The Chromium Blog has detailed one of the shortcuts that Google Chrome uses to enhance the browsing experience: DNS prefetching.
When a user visits a website in Chrome, the browser will scan for unvisited domain names and will automatically resolve them to an IP address. Google claims that on average this process saves the user about 250ms.
As for how the users' view this feature, the blog says:
"Humorously, this prefetching feature often goes unnoticed, as users simply avoid the pain of waiting, and tend to think the network is just fast and smooth. To look at it another way, DNS prefetching removes the variance from surfing latency that is induced by DNS resolutions."
You may have had someone saying "it just feels faster" when they first tried Chrome, well now you have one reason why that was so.
To view what Chrome is up to, you can type "about:dns" in the address bar.
A snippet of the type of results that "about:dns" produces.
To see the timings of name resolution, type "about:histograms/DNS.PrefetchFoundName", in fact, "about:histograms" has a few graphs if you are really curious.
An example of the prefetch histogram.
If you think that prefetching sounds familiar, that's because Mozilla has a link prefetching option, but it is an entirely different kettle of fish. Link prefetching grabs entire pages as directed by website authors, whereas Chrome auto-magically does DNS prefetching.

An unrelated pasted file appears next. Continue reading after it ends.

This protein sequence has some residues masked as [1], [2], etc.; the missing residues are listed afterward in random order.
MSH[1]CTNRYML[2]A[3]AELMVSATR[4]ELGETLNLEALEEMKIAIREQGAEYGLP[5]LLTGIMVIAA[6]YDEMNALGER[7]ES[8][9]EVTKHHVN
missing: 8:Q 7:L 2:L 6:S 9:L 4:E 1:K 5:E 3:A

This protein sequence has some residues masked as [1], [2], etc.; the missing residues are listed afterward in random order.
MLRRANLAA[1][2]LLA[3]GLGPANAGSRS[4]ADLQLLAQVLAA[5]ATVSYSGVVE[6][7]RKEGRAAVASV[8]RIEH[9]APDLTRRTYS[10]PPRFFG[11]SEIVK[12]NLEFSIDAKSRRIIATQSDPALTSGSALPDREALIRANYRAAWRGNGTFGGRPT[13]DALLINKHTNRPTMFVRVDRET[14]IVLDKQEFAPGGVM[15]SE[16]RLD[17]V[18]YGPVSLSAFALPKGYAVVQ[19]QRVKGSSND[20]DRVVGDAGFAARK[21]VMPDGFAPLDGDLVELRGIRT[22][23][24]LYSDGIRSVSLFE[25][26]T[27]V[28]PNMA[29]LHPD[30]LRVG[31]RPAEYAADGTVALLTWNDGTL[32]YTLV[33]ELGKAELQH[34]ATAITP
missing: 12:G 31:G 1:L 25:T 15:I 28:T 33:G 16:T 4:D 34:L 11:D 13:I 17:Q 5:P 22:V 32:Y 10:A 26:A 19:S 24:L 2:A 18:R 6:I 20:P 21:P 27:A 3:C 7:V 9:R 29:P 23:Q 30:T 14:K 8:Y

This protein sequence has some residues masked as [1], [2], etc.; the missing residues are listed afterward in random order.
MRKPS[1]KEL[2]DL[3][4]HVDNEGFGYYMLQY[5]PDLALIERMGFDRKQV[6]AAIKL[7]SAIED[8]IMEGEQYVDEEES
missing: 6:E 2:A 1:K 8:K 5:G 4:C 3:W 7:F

For those people waiting for a Web OS, this humorous article also provides a little reality check.
Some would say that it is a long way from software engineering to journalism, others would correctly argue that it is a mere 10 metres according to the floor plan.During his first five years with CBS Interactive, Chris started his journalistic adventure in 2006 as the Editor of Builder AU after originally joining the company as a programmer.Leaving CBS Interactive in 2010 to follow his deep desire to study the snowdrifts and culinary delights of Canada, Chris based himself in Vancouver and paid for his new snowboarding and poutine cravings as a programmer for a lifestyle gaming startup.Chris returns to CBS in 2011 as the Editor of TechRepublic Australia determined to meld together his programming and journalistic tendencies once and for all.In his free time, Chris is often seen yelling at different operating systems for their own unique failures, avoiding the dreaded tech support calls from relatives, and conducting extensive studies of internets — he claims he once read an entire one.